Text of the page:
Women's ministry in the Christian Scriptures

The Christian scriptures tell us of a number of women who had a significant role in the Christian ministry. The first of these is Mary of Magdala who, according to Mark, was the first person to whom Jesus appeared after his resurrection. It was Mary who proclaimed the good news (see Mark Chapeter 16 verses 9-10).


We learn of Priscilla first in the Acts of the Apostles, the account written by Luke of the first spread of Christianity and, especially, of the role of Paul.
It was Paul who met Priscilla and her husband, Aquila, at Corinth. They were already Christians and, like Paul, they were tentmakers by profession. Paul took the couple with him to Ephesus where they became leaders of the church. In his epistles, Paul speaks of Priscilla as a 'fellow worker' and refers to the church meeting at Aquila and Priscilla's house. Paul never suggests that Priscilla had a subservient role; rather he portrays her as an active co-worker.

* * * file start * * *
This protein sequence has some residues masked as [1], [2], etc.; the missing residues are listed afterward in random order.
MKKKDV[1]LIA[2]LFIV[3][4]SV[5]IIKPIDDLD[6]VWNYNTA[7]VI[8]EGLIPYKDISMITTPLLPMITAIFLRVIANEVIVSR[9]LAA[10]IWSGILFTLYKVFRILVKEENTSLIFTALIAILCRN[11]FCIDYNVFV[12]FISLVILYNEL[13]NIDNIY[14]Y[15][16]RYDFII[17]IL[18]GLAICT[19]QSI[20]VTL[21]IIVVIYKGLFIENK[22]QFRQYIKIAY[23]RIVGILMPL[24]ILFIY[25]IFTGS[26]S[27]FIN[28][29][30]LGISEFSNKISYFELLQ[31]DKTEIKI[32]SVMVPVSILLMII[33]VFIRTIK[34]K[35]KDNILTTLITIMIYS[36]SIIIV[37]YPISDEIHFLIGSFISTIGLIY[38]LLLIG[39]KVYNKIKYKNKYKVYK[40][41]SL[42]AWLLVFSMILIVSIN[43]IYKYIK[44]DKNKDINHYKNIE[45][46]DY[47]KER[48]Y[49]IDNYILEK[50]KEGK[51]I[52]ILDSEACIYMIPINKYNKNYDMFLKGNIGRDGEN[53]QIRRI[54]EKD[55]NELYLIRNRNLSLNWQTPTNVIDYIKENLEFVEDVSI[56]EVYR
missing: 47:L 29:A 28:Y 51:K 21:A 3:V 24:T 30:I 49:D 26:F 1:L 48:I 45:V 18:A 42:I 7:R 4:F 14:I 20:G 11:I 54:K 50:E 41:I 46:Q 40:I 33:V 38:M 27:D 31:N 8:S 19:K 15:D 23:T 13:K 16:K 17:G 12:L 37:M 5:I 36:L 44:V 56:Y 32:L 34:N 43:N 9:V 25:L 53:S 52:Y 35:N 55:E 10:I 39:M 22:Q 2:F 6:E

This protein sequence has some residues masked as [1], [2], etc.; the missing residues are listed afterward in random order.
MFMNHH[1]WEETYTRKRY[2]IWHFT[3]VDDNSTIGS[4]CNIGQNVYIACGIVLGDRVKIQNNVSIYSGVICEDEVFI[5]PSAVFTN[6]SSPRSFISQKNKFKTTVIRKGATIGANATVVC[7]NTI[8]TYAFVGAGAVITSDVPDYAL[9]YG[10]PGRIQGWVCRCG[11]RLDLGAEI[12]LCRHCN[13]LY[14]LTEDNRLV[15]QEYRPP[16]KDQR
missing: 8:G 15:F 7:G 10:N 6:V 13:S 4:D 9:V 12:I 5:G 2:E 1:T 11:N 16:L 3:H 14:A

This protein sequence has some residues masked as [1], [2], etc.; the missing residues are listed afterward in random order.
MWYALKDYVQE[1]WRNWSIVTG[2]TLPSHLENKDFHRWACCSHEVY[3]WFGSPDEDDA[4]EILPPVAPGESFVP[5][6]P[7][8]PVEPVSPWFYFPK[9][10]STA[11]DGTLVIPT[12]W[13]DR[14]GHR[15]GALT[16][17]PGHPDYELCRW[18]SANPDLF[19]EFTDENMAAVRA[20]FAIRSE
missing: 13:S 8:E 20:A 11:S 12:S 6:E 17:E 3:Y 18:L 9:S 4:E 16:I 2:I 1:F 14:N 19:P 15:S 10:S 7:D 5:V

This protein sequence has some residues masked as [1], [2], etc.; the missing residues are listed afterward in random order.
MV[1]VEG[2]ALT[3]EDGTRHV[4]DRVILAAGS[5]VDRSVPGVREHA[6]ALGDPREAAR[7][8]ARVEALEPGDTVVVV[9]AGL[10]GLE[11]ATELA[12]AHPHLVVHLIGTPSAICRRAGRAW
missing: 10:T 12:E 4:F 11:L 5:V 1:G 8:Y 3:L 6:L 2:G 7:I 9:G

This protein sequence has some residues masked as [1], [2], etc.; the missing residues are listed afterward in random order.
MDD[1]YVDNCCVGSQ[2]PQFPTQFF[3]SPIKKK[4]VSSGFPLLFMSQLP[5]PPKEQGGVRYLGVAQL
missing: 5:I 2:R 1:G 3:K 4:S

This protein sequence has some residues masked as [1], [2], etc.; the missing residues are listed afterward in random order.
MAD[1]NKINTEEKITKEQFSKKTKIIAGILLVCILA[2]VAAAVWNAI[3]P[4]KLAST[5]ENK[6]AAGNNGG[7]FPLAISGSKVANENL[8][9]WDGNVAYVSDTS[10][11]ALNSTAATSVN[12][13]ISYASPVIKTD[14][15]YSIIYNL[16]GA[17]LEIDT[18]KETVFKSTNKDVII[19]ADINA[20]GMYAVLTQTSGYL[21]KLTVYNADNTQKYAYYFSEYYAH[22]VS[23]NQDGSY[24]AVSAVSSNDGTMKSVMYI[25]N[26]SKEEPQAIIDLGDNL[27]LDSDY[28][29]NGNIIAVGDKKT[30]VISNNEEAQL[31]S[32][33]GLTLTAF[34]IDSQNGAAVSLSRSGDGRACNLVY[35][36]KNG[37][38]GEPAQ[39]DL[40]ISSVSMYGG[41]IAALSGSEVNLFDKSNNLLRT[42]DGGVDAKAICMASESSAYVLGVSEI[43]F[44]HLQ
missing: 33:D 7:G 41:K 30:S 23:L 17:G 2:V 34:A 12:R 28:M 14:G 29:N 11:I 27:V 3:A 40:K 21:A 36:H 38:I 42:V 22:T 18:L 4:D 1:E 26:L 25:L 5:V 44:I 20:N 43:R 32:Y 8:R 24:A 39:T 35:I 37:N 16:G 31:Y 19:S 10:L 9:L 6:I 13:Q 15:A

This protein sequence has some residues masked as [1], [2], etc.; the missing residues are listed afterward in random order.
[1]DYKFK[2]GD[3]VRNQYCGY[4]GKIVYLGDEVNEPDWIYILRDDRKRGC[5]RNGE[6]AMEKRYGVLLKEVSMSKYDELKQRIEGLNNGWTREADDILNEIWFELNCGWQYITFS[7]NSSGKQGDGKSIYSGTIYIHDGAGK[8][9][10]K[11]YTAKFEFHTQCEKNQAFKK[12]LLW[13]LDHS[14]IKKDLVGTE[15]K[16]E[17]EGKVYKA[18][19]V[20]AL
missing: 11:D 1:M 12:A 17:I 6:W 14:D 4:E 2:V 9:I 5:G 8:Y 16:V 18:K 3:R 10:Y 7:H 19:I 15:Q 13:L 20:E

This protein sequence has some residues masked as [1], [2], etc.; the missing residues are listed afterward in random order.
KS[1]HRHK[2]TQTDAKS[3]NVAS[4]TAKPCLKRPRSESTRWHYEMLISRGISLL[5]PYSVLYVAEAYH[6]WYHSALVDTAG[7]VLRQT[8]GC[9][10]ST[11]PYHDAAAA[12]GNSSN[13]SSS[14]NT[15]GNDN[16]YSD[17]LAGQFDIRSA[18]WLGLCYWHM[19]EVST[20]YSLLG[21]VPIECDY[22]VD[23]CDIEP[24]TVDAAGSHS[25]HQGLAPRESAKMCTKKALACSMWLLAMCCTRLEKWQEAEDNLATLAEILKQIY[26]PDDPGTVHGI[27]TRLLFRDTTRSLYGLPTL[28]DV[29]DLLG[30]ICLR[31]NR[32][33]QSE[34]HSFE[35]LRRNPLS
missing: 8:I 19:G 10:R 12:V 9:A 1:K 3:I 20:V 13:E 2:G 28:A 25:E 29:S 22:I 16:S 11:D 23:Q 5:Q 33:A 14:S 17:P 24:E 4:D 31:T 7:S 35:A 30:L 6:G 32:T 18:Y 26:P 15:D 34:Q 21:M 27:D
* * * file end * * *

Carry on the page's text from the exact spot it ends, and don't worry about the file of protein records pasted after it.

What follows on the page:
Again in the Acts of the Apostles we learn of Lydia, the seller of purple-dyed stuffs, who lived in Philippi. She and her household heard Paul's teaching and were baptised. Following Paul's imprisonment there and his release, he and his companion Silas, found hospitality with Lydia. It would seem that members of the Christian church met at Lydia's home.

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